33% of software buyers consider the IT department the final decision-maker for software purchases. That number is down by 10% from 2021, showing IT’s decreasing impact.
19% of buyers consider the department leads to be the final decision-maker for software purchases.
Most B2B buying takes fewer than six months
Usually, software purchases take time, from researching different options to talking with vendors to testing the features to signing a contract. However, buyers are speeding up the process.
More than 80% of buyers need fewer than six months to make a software purchase decision of $20,000 or more.
Nearly 39% of buyers take 1-3 months to make a purchase decision.
About a third take 4-6 months to complete a purchase worth $20,000 or more.
Just 3% of B2B buyers, comprising mostly enterprise and mid-sized companies, need more than a year to decide on a software purchase.
Software contracts are getting shorter
Monthly subscriptions are no longer just for Netflix and Spotify. SaaS buyers are also moving toward short-term contracts, avoiding multi-year deals. The trend reflects a broader shift in the B2B industry toward greater flexibility and cost-effectiveness in software purchasing.
of software contracts are for six months or fewer.
Only 2 out of 10 customers go for a contract of 1 year.
Just 11% of contracts are for 2 years or more.
By avoiding multi-year deals, B2B businesses benefit from reduced upfront costs and better service from SaaS vendors. They can test the technology before making a significant financial investment and enjoy the agility of switching vendors in response to changing needs or market conditions.
However, for vendors, the absence of multi-year deals means the buyer journey is never complete, even after signing the contract and onboarding the customers. Vendors must constantly deliver value and provide excellent customer experience to secure renewals and reduce churn rate.
Software suites and existing vendors get an advantage
B2B buyers don’t want to stitch together different apps and hope they’ll work. They’re more inclined toward buying an all-in-one solution or an additional product from an existing vendor than dealing with new ones. This gives sales teams many opportunities to upsell and cross-sell additional features and product rollouts to their customers.
82% of B2B buyers agree or strongly agree that they would prefer to buy software solutions that solve multiple business problems than purchase multiple solutions individually.
78% of buyers agree or strongly agree that they would like to buy complementary products from an existing vendor rather than work with multiple vendors.
New buying destinations: marketplaces and resellers
Customers are changing where they buy their software, purchasing from vendors less and moving toward third-party marketplaces and resellers to look for value-adds like consultations, support, or deals.
Buyers purchasing tech tools directly from vendors declined 9% to 60%.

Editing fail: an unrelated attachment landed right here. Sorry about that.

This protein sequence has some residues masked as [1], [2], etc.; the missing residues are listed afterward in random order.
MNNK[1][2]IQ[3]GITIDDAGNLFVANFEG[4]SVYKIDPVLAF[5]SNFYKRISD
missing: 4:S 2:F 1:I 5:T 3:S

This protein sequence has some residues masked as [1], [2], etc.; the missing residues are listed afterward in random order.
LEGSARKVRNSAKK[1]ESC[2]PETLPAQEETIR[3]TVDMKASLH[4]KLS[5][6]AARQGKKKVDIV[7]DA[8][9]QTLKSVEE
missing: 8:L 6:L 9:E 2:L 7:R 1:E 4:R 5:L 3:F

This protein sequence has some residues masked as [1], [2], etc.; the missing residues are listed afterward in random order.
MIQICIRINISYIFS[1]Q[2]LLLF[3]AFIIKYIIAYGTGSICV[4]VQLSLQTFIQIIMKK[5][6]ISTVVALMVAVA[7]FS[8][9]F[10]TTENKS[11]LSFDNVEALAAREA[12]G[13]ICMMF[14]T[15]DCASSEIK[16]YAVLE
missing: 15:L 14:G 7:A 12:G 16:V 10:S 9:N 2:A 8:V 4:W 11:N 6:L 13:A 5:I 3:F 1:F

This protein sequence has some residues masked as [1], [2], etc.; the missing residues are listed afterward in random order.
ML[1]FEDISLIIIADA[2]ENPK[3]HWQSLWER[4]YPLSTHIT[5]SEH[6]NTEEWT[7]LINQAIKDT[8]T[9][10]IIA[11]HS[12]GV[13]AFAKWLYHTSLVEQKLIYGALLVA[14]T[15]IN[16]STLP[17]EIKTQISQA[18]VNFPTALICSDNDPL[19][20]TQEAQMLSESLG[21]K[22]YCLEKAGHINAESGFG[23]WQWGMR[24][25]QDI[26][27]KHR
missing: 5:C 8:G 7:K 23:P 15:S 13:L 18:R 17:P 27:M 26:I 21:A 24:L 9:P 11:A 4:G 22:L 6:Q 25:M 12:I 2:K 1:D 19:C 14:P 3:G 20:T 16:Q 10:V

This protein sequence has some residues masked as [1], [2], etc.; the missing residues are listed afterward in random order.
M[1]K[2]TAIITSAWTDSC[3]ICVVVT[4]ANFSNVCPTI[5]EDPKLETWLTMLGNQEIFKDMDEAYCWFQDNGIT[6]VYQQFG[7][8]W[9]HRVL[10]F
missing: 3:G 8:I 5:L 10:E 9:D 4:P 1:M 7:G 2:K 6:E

28% of buyers prefer third-party marketplaces for their preferred point of software purchases, a 6% increase.
The number of buyers who prefer to purchase from value-added resellers rose from 7% to 11%.
40% of buyers note they outsource procurement for about 11-25% of their software purchases.
Searching for credible information: the biggest obstacle in the buying journey
Today’s B2B buyers consume a wide range of information before making a purchase. In the earlier stages of their buying journey, aka the awareness and exploration stage, they want to know more about their problem and which software can solve it.
As they move forward in the buying journey to the consideration and decision-making stage, they want materials that support and validate their conclusions, like customer testimonials or reviews. The biggest hindrance buyers have is finding this information.
21% of buyers say that finding good customer references is their biggest obstacle to good SaaS purchase decisions.
18% think lack of knowledge of vendor’s offerings is their biggest obstacle.
Another 17% say the inability to get credible content is their main challenge.
Lack of reviews on products/services from people in the industry is also an obstacle for 9% of buyers.
This may come as a surprise to sellers because software vendors have been working to provide as much information as possible via their websites, sales, and marketing channels. However, it also coincides with the increasing distrust of vendor-provided resources.
From a buyer’s perspective, this search for elusive, high-quality information from other buyers simply highlights that they have higher expectations about the quality of information they get from vendors. They don’t want promotional material but rather credible content that helps them progress along the software purchase path.
Trend 2: Vendors, beware: buyers are taking control
Software buyers are now increasingly wary of vendors' resources and are looking for other credible, independent sources of information. They gather data from their peers, professional networks, and market reports. They also look at user-generated content via review sites, online communities, and social media platforms. Here’s what we found about this trend from our survey.
Buyers are no longer solely dependent on vendors’ resources
Despite the best efforts of software vendors to be customer-centric, buyers are looking for ways to bypass the relationship in an ironic twist. Take a look at the statistics that prove this.
In 2022, the use of vendor websites as the initial source of information decreased from 65% to 60%.
Only one in three buyers consider vendor websites as the information source they trust most when making major purchasing decisions, a decrease of 5% in 2022 from 2021.